CloudflareThis is used to quickly and efficiently deliver files such as javascript, cascading style sheets, images, and videos. (Privacy Policy)
    Google Hosted LibrariesJavascript software libraries such as jQuery are loaded at endpoints on the googleapis.com or gstatic.com domains, for performance and efficiency reasons. (Privacy Policy)
    Facebook LoginYou can use this to streamline signing up for, or signing in to your Hubpages account. No data is shared with Facebook unless you engage with this feature. (Privacy Policy)
    PaypalThis is used for a registered author who enrolls in the HubPages Earnings program and requests to be paid via PayPal. No data is shared with Paypal unless you engage with this feature. (Privacy Policy)
    Google AdSense Host APIThis service allows you to sign up for or associate a Google AdSense account with HubPages, so that you can earn money from ads on your articles. No data is shared unless you engage with this feature. (Privacy Policy)
    Features
    Google Custom SearchThis is feature allows you to search the site. (Privacy Policy)
    Google MapsSome articles have Google Maps embedded in them. (Privacy Policy)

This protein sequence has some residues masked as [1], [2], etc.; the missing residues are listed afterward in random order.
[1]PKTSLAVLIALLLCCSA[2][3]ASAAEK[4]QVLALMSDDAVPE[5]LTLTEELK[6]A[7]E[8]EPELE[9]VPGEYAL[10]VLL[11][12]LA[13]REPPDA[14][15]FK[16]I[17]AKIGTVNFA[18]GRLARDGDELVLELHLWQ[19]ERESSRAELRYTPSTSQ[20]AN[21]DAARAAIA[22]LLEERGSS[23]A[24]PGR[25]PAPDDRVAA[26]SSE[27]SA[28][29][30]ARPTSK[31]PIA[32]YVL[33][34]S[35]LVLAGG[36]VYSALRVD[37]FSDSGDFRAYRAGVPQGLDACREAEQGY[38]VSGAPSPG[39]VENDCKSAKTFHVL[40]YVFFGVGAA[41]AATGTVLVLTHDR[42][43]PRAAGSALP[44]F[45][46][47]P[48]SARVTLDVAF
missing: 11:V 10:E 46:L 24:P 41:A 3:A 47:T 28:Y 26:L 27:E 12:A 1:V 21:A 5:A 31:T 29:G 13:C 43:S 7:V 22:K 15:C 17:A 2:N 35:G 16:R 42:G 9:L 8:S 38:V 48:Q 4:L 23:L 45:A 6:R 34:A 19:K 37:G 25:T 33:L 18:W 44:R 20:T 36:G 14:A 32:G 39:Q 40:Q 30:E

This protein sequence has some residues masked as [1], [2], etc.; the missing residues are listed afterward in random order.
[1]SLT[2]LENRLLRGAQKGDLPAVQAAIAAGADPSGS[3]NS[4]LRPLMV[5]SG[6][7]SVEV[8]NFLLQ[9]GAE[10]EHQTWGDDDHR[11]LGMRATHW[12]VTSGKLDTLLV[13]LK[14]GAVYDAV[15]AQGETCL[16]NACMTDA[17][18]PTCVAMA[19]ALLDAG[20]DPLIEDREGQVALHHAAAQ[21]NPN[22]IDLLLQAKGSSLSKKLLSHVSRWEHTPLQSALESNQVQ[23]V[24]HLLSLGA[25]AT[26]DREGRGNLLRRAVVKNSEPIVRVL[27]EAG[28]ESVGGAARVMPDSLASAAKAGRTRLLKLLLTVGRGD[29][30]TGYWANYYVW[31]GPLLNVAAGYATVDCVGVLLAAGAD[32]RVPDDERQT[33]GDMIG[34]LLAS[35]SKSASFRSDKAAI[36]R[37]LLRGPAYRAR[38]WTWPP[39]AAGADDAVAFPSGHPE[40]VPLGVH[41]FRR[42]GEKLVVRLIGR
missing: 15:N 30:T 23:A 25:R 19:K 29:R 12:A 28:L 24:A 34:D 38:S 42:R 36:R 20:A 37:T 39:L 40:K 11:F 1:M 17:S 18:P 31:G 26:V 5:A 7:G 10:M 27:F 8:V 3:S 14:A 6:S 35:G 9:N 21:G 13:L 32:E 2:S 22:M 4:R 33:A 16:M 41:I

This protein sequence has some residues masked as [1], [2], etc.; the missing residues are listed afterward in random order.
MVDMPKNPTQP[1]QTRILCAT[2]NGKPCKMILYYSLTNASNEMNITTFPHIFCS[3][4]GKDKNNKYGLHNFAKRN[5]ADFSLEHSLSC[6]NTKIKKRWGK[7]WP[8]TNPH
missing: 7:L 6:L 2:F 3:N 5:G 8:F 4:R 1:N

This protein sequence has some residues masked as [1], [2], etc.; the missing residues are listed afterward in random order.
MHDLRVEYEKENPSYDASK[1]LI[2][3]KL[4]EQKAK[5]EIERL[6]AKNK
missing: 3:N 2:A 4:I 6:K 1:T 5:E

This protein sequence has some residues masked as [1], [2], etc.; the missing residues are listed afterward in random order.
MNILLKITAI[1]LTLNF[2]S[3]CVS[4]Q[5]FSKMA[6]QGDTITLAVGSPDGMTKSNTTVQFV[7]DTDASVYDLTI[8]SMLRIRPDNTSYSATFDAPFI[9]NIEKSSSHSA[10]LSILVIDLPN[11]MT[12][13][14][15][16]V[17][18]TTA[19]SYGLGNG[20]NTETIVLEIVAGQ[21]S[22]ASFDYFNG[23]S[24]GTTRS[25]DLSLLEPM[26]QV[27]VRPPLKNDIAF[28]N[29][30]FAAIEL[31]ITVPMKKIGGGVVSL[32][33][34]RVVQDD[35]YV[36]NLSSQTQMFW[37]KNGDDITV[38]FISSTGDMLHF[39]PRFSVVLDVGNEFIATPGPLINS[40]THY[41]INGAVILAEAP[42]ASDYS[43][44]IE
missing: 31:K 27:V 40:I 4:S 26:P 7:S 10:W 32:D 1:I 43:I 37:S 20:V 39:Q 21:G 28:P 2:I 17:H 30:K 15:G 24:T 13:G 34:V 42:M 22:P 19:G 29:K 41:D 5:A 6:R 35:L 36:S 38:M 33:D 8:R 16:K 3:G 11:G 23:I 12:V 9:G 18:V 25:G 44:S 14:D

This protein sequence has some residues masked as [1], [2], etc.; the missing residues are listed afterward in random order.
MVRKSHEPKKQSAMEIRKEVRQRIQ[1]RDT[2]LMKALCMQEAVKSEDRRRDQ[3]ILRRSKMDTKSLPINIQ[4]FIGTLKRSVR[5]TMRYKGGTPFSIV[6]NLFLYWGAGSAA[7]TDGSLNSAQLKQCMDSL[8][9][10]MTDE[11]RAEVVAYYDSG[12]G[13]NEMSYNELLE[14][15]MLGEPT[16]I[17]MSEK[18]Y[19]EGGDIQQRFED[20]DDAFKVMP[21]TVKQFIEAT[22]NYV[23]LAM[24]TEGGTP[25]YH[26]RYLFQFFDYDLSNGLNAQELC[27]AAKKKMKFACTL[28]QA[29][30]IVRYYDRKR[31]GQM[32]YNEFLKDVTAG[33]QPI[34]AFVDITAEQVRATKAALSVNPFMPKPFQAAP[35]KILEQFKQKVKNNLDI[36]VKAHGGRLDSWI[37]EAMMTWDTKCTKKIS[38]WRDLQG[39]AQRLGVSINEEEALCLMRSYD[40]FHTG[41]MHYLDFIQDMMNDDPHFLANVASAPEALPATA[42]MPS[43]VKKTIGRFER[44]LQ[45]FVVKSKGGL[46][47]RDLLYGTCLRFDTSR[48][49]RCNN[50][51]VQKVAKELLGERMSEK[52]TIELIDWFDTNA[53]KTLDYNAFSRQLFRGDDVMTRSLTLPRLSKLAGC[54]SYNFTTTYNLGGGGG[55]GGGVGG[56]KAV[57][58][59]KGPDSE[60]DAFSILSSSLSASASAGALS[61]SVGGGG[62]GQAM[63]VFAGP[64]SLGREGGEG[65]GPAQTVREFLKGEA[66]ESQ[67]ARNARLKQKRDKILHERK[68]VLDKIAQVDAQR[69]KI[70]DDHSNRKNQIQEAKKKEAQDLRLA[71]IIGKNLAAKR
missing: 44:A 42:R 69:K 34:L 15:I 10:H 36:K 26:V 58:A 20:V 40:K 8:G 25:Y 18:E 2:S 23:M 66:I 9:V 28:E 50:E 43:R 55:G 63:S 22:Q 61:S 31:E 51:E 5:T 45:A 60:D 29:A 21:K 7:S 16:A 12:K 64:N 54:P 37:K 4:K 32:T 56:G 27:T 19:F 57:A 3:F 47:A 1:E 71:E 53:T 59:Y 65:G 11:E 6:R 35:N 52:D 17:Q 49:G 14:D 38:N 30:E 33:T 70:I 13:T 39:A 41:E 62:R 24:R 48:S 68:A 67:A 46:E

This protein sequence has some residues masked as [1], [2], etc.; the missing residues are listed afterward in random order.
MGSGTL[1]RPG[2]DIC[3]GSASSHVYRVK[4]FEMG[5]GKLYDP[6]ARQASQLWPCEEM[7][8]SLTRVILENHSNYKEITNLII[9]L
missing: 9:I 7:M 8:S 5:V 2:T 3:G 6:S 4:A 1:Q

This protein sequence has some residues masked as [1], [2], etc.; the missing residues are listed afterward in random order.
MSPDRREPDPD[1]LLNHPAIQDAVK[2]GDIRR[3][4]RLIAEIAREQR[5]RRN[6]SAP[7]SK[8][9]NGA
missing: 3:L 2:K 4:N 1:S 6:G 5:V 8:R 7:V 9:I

Google ChartsThis is used to display charts and graphs on articles and the author center. (Privacy Policy)
    Google YouTubeSome articles have YouTube videos embedded in them. (Privacy Policy)
    VimeoSome articles have Vimeo videos embedded in them. (Privacy Policy)
    MavenThis supports the Maven widget and search functionality. (Privacy Policy)
    Marketing
    Google AdSenseThis is an ad network. (Privacy Policy)
    Google DoubleClickGoogle provides ad serving technology and runs an ad network. (Privacy Policy)
    Index ExchangeThis is an ad network. (Privacy Policy)
    SovrnThis is an ad network. (Privacy Policy)
    Facebook AdsThis is an ad network. (Privacy Policy)
    Amazon Unified Ad MarketplaceThis is an ad network. (Privacy Policy)